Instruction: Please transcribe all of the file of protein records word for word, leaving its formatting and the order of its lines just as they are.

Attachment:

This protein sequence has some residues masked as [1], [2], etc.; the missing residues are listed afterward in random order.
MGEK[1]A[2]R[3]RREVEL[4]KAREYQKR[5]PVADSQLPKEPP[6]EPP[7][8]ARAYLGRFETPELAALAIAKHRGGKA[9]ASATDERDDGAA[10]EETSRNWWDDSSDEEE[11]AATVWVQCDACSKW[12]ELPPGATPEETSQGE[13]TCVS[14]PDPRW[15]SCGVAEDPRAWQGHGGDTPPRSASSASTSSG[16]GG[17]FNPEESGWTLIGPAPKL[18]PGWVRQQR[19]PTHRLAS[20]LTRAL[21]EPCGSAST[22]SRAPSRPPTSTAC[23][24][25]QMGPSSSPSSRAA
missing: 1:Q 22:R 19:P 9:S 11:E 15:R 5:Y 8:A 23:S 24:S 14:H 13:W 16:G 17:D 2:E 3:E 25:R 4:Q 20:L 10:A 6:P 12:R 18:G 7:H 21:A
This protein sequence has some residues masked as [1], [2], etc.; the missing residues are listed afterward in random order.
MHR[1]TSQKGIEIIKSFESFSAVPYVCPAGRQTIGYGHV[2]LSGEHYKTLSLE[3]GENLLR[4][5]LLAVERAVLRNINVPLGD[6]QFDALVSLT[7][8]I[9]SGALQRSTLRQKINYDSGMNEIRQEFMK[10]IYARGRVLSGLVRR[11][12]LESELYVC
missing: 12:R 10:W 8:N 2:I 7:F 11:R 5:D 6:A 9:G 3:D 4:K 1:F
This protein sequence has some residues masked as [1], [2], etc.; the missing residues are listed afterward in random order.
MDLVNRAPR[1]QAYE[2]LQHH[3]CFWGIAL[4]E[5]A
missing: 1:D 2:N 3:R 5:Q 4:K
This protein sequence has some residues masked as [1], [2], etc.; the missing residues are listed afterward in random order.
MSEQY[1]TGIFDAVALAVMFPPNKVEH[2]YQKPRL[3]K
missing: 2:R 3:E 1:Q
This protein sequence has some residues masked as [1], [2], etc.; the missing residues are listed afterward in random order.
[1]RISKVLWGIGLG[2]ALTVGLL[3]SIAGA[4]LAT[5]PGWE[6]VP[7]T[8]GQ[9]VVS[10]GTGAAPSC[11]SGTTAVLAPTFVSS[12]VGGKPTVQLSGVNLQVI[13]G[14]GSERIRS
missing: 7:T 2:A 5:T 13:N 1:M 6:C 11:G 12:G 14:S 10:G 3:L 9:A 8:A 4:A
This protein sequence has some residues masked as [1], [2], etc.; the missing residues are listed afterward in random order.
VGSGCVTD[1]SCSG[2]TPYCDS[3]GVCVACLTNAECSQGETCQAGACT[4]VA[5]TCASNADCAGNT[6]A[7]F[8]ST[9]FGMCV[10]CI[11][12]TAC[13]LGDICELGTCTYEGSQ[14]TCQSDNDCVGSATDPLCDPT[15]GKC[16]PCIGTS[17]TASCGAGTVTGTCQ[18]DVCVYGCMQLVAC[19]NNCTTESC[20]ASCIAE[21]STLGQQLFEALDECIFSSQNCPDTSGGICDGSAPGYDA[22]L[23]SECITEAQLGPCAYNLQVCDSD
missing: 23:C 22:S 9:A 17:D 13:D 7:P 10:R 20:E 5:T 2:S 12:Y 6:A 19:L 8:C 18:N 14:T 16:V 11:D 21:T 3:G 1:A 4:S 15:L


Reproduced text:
This protein sequence has some residues masked as [1], [2], etc.; the missing residues are listed afterward in random order.
MGEK[1]A[2]R[3]RREVEL[4]KAREYQKR[5]PVADSQLPKEPP[6]EPP[7][8]ARAYLGRFETPELAALAIAKHRGGKA[9]ASATDERDDGAA[10]EETSRNWWDDSSDEEE[11]AATVWVQCDACSKW[12]ELPPGATPEETSQGE[13]TCVS[14]PDPRW[15]SCGVAEDPRAWQGHGGDTPPRSASSASTSSG[16]GG[17]FNPEESGWTLIGPAPKL[18]PGWVRQQR[19]PTHRLAS[20]LTRAL[21]EPCGSAST[22]SRAPSRPPTSTAC[23][24][25]QMGPSSSPSSRAA
missing: 1:Q 22:R 19:P 9:S 11:E 15:R 5:Y 8:A 23:S 24:S 14:H 13:W 16:G 17:D 2:E 3:E 25:R 4:Q 20:L 10:A 6:P 12:R 18:G 7:H 21:A
This protein sequence has some residues masked as [1], [2], etc.; the missing residues are listed afterward in random order.
MHR[1]TSQKGIEIIKSFESFSAVPYVCPAGRQTIGYGHV[2]LSGEHYKTLSLE[3]GENLLR[4][5]LLAVERAVLRNINVPLGD[6]QFDALVSLT[7][8]I[9]SGALQRSTLRQKINYDSGMNEIRQEFMK[10]IYARGRVLSGLVRR[11][12]LESELYVC
missing: 12:R 10:W 8:N 2:I 7:F 11:R 5:D 6:A 9:G 3:D 4:K 1:F
This protein sequence has some residues masked as [1], [2], etc.; the missing residues are listed afterward in random order.
MDLVNRAPR[1]QAYE[2]LQHH[3]CFWGIAL[4]E[5]A
missing: 1:D 2:N 3:R 5:Q 4:K
This protein sequence has some residues masked as [1], [2], etc.; the missing residues are listed afterward in random order.
MSEQY[1]TGIFDAVALAVMFPPNKVEH[2]YQKPRL[3]K
missing: 2:R 3:E 1:Q
This protein sequence has some residues masked as [1], [2], etc.; the missing residues are listed afterward in random order.
[1]RISKVLWGIGLG[2]ALTVGLL[3]SIAGA[4]LAT[5]PGWE[6]VP[7]T[8]GQ[9]VVS[10]GTGAAPSC[11]SGTTAVLAPTFVSS[12]VGGKPTVQLSGVNLQVI[13]G[14]GSERIRS
missing: 7:T 2:A 5:T 13:N 1:M 6:C 11:G 12:G 14:S 10:G 3:L 9:A 8:A 4:A
This protein sequence has some residues masked as [1], [2], etc.; the missing residues are listed afterward in random order.
VGSGCVTD[1]SCSG[2]TPYCDS[3]GVCVACLTNAECSQGETCQAGACT[4]VA[5]TCASNADCAGNT[6]A[7]F[8]ST[9]FGMCV[10]CI[11][12]TAC[13]LGDICELGTCTYEGSQ[14]TCQSDNDCVGSATDPLCDPT[15]GKC[16]PCIGTS[17]TASCGAGTVTGTCQ[18]DVCVYGCMQLVAC[19]NNCTTESC[20]ASCIAE[21]STLGQQLFEALDECIFSSQNCPDTSGGICDGSAPGYDA[22]L[23]SECITEAQLGPCAYNLQVCDSD
missing: 23:C 22:S 9:A 17:D 13:D 7:P 10:R 20:E 5:T 2:S 12:Y 6:A 19:L 8:C 18:N 14:T 16:V 11:D 21:T 3:G 1:A 4:S 15:L